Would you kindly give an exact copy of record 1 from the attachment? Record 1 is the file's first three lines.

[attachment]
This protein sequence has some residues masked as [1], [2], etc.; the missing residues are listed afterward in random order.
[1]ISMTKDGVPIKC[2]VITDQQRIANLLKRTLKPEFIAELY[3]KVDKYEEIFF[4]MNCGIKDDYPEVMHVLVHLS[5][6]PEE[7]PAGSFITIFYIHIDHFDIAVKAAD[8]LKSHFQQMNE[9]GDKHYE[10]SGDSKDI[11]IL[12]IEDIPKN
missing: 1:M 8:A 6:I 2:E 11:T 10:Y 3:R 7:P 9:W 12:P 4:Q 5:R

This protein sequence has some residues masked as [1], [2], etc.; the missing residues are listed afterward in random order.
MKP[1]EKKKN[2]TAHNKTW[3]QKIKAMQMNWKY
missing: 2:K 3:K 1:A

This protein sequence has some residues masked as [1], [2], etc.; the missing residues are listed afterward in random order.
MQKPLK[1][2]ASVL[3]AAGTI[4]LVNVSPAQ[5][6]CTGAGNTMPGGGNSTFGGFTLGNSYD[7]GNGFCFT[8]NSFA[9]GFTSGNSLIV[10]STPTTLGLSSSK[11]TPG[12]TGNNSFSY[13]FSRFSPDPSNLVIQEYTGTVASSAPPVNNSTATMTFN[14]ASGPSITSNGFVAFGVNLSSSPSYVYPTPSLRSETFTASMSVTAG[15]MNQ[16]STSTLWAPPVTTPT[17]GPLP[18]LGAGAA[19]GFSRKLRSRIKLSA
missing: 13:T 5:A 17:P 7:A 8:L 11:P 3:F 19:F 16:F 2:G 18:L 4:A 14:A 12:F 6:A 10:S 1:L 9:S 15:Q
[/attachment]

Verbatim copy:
This protein sequence has some residues masked as [1], [2], etc.; the missing residues are listed afterward in random order.
[1]ISMTKDGVPIKC[2]VITDQQRIANLLKRTLKPEFIAELY[3]KVDKYEEIFF[4]MNCGIKDDYPEVMHVLVHLS[5][6]PEE[7]PAGSFITIFYIHIDHFDIAVKAAD[8]LKSHFQQMNE[9]GDKHYE[10]SGDSKDI[11]IL[12]IEDIPKN
missing: 1:M 8:A 6:I 2:E 11:T 10:Y 3:R 7:P 9:W 12:P 4:Q 5:R